Saturday, October 8, 2011

Apple without Jobs

When the summer brought the official resignation of Apple leader Steve Jobs, the prediction of the future of Apple Inc. was a common leading topic on tech blogs. I have thought a lot about this topic in the last few months and with the sad news this week of Mr. Jobs passing, it has come to the surface again for me.

I am of the mind that a great leader is greatest when they are able to leave a company and have it flourish in his or her absence. I believe that true leadership is about defining a company’s mission and goals, and building a foundation for ongoing success. Now yes, it is true that a bad leader taking over after a good leader may in fact succeed in tearing the company down in a short span of time, but this is usually, again in my mind, not accidental.

This idea however, is challenged for me in the case of Steve Jobs and Apple Inc., and the short of it is that I am not convinced of Apple’s future without Jobs. I hope I am wrong – I REALLY hope I am wrong, and this statement is not an opinion of his leadership style. In fact, I admit not to be completely aware of his true leadership style –the fictional portrayal in Pirates of Silicon Valley is really the only view I’ve had at all and did I stress – the fictional portrayal.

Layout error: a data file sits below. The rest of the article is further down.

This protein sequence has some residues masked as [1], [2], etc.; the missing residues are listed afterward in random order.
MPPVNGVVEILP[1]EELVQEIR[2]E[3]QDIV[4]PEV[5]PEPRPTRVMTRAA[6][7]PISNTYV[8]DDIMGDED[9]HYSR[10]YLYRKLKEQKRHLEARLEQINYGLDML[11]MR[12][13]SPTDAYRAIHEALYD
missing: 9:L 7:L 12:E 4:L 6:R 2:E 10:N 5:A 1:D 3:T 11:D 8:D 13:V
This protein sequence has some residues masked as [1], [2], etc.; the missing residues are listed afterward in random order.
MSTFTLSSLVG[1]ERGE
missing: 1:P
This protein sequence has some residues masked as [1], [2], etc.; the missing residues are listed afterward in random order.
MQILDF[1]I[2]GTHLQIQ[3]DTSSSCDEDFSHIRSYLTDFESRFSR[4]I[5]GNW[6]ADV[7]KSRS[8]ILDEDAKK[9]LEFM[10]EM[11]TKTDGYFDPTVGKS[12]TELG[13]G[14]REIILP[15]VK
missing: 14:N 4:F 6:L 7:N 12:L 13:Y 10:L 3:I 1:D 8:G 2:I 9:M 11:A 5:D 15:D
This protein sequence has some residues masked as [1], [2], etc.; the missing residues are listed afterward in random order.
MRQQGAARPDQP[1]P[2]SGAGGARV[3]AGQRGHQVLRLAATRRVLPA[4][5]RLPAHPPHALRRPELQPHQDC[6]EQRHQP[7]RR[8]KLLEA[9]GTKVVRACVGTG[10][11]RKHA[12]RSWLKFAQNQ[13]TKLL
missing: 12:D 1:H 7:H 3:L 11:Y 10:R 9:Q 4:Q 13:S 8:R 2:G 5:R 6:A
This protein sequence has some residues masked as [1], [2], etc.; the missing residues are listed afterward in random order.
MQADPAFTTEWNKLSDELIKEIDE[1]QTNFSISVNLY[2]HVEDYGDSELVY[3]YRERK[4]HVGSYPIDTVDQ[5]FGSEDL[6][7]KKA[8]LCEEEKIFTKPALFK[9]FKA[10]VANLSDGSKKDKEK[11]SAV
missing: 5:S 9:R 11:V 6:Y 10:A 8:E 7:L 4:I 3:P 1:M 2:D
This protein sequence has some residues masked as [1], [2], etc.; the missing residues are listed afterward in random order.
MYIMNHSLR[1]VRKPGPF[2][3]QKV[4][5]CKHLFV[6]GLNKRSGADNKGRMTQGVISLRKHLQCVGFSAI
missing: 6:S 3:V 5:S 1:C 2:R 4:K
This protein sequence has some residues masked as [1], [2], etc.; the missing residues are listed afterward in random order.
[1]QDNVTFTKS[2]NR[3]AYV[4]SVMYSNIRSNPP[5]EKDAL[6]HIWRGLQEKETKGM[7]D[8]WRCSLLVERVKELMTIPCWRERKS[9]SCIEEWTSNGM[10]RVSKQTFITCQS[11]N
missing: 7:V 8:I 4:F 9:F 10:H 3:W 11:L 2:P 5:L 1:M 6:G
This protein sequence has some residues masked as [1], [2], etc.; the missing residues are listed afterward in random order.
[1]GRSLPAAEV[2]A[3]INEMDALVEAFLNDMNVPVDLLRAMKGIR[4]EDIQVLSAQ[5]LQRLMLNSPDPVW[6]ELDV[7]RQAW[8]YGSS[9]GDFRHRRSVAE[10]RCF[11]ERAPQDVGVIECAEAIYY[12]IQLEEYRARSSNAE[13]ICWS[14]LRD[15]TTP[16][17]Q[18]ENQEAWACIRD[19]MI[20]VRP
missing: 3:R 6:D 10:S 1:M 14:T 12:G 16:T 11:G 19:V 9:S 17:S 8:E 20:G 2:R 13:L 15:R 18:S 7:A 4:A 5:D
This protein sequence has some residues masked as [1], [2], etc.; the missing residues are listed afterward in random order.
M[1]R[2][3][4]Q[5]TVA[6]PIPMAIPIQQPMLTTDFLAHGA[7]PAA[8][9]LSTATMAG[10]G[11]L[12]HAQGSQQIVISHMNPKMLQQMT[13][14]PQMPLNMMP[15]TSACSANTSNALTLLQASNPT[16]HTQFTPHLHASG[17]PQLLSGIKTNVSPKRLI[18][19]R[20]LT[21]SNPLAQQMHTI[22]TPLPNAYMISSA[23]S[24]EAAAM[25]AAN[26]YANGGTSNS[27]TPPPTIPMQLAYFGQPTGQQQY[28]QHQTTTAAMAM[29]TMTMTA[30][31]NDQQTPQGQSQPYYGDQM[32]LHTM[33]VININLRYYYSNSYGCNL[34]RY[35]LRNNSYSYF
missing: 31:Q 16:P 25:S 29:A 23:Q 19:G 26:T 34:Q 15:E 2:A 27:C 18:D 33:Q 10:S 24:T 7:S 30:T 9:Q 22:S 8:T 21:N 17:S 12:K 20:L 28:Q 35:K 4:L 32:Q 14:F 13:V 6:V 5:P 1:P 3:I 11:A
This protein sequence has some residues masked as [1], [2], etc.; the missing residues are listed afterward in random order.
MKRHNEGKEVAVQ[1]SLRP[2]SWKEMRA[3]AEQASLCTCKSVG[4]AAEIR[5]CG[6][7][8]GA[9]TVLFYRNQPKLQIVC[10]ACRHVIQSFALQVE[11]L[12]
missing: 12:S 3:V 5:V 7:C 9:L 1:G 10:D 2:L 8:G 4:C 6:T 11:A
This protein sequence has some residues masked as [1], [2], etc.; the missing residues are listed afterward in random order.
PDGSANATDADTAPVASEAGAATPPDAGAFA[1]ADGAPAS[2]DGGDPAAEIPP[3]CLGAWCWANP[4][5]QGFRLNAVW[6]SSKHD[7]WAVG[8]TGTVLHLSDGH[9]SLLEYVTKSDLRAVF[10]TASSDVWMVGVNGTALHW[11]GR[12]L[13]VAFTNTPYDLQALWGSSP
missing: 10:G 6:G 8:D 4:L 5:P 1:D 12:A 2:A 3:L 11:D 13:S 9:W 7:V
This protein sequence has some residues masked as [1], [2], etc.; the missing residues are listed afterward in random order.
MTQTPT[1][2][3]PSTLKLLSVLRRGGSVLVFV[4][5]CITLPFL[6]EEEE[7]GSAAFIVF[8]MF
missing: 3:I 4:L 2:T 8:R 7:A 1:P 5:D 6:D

My concern for Apple Inc. is due to the extraordinary voice Jobs had in the design of Apple products. Bill Gates, in his over two decades at Microsoft, only had his name attached to nine patents. The co-founders of Google, Larry Page and Sergey Brin, just over a dozen. Contrast that with Steve Jobs and 313 Apple patents, most all of which are directly linked with design. Now, to make sure this is clear, Apple could not have just placed his name on these patents – if they had, the patents would have been canceled. His name on the patents means he had a part in the development and invention. Out of the 313, his name is listed first on 33 of them, signaling that he was most likely the lead inventor.

I ask you all this: With Jobs having such a concrete say in the design and function of Apple products, who will take his place in that arena and if there is nobody – what really will be Apple Inc.’s future?


[Source for patent numbers: Miguel Helft and Shan Carter, "A Chief Executive's Attention to Detail, Noted in 313 Patents," www.nytimes.com, August 25, 2011. http://www.nytimes.com/2011/08/26/technology/apple-patents-show-steve-jobss-attention-to-design.html]

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